The following description focuses on an embodiment of the present invention applicable to a computed tomography (CT) system and in particular to multi-slice CT data. However, it will be appreciated that the invention is not limited to this application but may be applied to many other imaging systems, including for example Magnetic Resonance Imaging (MRI) systems, a three-dimensional Rotational Angiography (3D-RA) scanner, Position Emission Tomography (PET) scanner, single Photon Emission Computed Tomography (SPECT) scanner, etc.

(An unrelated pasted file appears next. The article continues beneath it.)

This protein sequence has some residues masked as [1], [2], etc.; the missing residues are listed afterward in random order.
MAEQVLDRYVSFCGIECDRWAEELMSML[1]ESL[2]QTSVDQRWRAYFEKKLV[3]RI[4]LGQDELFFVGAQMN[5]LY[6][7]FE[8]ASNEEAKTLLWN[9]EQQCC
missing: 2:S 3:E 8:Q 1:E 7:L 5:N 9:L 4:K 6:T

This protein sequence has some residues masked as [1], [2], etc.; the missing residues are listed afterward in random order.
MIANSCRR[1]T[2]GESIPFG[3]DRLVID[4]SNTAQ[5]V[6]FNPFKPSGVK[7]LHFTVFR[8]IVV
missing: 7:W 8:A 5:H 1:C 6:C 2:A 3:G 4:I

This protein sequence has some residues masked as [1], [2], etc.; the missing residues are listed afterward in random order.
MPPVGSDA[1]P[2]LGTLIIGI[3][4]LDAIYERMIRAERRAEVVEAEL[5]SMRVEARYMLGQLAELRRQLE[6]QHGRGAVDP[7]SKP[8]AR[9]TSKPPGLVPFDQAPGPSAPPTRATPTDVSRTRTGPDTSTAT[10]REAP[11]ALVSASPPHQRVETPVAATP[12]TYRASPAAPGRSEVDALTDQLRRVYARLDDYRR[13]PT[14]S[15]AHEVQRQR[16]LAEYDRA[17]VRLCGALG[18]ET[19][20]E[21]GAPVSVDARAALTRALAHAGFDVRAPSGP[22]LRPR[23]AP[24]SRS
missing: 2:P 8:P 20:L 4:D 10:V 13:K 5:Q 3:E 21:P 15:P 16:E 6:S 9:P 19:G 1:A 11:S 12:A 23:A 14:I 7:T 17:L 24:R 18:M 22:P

Below, an automated method for the extraction of an anatomical tree from multi-slice CT data is described. While much of the discussion of the invention will relate to a bronchial tree, it will be understood by those skilled in the art that the invention relates to any type of anatomical tree such as a vessel tree and the invention is not limited thereto.